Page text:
We have gone through this dilemma with my family, too. When quitting music, my daughter and I agreed that she had to take up tap dancing instead, which she has been doing ever since, after school, 25 hours a week. My son also had to stop playing music when he started playing professional football. But last year he studied in Hungary for a year, where he began to play the violin again. Thanks to the Óbuda School of Music, his musical knowledge is now much more developed, and he has a different approach to folk music. Sometimes he tells me off when I don’t play authentically, saying ‘I’m faking it’. And he is right. When I was a teenager, I didn’t have access to the original musical materials. My parents could have been more lenient too, but with them, music was the only thing on the table. It is still very difficult to say no to Kálmán Magyar Sr today. He believes that you can’t stop doing things, but you have to stand behind them even harder. That is why he was able to achieve so much in the field of folklore.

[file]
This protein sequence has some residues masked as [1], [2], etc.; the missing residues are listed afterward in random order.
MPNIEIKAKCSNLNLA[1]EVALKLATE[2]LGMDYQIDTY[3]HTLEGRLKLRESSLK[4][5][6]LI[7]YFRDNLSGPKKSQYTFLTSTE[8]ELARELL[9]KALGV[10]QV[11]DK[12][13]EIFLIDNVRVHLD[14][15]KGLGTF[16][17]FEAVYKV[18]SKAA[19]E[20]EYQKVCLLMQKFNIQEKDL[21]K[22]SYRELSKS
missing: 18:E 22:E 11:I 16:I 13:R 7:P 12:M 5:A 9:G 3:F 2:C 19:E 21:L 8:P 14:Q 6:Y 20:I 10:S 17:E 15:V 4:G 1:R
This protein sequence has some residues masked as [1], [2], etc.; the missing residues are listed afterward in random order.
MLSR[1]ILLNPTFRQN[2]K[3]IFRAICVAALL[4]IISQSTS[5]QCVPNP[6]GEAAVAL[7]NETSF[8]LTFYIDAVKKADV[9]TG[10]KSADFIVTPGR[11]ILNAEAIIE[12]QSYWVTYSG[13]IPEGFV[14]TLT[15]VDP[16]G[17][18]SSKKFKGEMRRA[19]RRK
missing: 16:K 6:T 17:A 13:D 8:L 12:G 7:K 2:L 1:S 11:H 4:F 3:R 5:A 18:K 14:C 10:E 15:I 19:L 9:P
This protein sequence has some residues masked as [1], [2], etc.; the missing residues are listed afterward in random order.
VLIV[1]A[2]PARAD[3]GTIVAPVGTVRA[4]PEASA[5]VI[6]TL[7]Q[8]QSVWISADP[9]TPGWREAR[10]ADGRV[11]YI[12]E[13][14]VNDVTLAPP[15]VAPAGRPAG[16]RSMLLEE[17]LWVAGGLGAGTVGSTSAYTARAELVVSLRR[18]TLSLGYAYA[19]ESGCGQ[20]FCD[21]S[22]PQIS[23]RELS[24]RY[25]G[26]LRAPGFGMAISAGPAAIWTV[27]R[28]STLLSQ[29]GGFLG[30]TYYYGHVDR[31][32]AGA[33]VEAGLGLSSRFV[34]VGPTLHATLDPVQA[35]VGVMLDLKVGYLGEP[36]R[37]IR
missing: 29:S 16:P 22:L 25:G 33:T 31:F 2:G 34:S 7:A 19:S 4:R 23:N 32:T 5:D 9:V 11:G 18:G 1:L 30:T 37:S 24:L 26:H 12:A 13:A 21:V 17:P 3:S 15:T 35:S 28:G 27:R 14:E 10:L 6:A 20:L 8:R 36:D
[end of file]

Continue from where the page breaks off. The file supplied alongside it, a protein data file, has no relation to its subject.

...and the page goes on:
Today you play in Canada with the band Gyanta (Resin). Have you ever been in danger of burnout?
The band Gyanta was formed by musicians from Toronto, Montreal, and Ottawa, and now I’m the one leading it. We play mainly at dance events, sometimes festivals and balls, with the addition of stage performances. I’ll be 50 in November, and I really feel now that making music, with all the travelling and little sleep, is more for the young. This year I’m taking my son to see Gyanta perform, so he can witness what we do. And I would like to take on less and less, especially since we are moving to Florida in a few years. I’ll come back for a gig or two from there as well, but I will not be able to take all the East Coast travel anymore.
I see the future in young folk musicians, and I like to inspire others, but it’s something that is hard to pass on.